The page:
Nigeria, Africa’s biggest oil producer and a member of OPEC, has suffered fuel shortages over the past few weeks. They complicated transport and hurt economic activity and, in the words of President Muhammadu Buhari, ensured that for many Nigerians the Christmas holidays were “anything but merry and happy.”
His administration says it’s working overtime to end the queues that have formed at gasoline stations throughout much of the country. Nigeria is about the only major African economy to experience frequent fuel scarcities.
1. What’s the reason for the shortages?
Part of the problem is that, despite pumping 1.8 million barrels a day of crude, Nigeria has to import almost all its fuel because of the decrepit state of its refineries. But in that, it isn’t alone: Most countries in Africa lack refineries. A bigger problem is that Nigeria caps gasoline prices, often at levels below retailers’ costs.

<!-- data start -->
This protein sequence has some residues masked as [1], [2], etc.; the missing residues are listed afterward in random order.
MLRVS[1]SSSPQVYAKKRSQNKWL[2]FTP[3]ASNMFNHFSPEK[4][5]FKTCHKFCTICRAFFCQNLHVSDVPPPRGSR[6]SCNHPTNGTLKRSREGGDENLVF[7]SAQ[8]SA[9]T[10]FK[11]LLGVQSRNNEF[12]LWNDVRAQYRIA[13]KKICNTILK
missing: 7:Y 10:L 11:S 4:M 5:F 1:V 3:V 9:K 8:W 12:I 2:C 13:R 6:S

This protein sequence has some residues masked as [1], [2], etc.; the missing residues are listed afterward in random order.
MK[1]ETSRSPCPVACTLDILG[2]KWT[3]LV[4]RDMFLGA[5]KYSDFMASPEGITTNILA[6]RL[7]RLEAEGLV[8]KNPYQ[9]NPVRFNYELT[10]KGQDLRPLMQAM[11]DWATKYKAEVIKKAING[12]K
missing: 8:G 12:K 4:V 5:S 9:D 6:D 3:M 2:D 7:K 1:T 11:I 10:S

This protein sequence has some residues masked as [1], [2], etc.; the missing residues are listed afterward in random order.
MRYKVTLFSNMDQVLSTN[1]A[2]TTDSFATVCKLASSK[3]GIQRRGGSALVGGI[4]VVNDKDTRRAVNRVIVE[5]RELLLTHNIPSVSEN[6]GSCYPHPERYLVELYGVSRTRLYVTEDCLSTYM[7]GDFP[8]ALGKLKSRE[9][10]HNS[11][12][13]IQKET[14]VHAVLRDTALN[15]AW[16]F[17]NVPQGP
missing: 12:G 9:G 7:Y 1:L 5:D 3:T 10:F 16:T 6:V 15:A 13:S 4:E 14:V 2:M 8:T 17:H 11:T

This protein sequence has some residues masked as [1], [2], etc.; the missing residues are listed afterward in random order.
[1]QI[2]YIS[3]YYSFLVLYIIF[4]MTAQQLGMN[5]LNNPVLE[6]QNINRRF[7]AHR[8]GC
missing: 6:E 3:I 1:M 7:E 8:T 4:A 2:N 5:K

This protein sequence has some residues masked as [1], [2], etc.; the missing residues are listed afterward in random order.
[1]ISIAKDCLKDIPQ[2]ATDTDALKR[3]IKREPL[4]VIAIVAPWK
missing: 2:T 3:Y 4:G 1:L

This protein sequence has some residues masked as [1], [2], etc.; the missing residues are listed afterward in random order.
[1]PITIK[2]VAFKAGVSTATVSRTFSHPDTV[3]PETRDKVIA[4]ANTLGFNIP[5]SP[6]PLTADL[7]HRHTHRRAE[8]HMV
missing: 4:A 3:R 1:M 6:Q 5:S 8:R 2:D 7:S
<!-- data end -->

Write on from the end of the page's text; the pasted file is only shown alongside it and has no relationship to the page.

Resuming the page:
The cap today is set at 145 naira, or $0.40, a liter, which would translate to $1.52 per gallon. That makes the west African nation one of the 10 cheapest places in the world to buy gasoline and compares to a global average of $1.12 and a U.S. average of $0.73 per liter, according to GlobalPetrolPrices.com.
Nigeria is among the world’s 10 cheapest places to buy gasoline
2. Does that mean fuel retailers can’t make money?
They could when the current cap was set, in May 2016. Back then, Brent crude traded at less than $50 a barrel. It’s since risen about 40 percent, to $68, which has made it more expensive for retailers to buy refined fuel.
Neither does it help that Nigeria bases the cap on its official exchange rate of 305 naira per dollar, which few retailers can access, given that the market rate is almost 20 percent weaker at 360.
Many have stopped importing, leaving that job almost entirely in the hands of the state oil company, the Nigerian National Petroleum Corp., a task it is struggling with and was never designed to do on such a scale.
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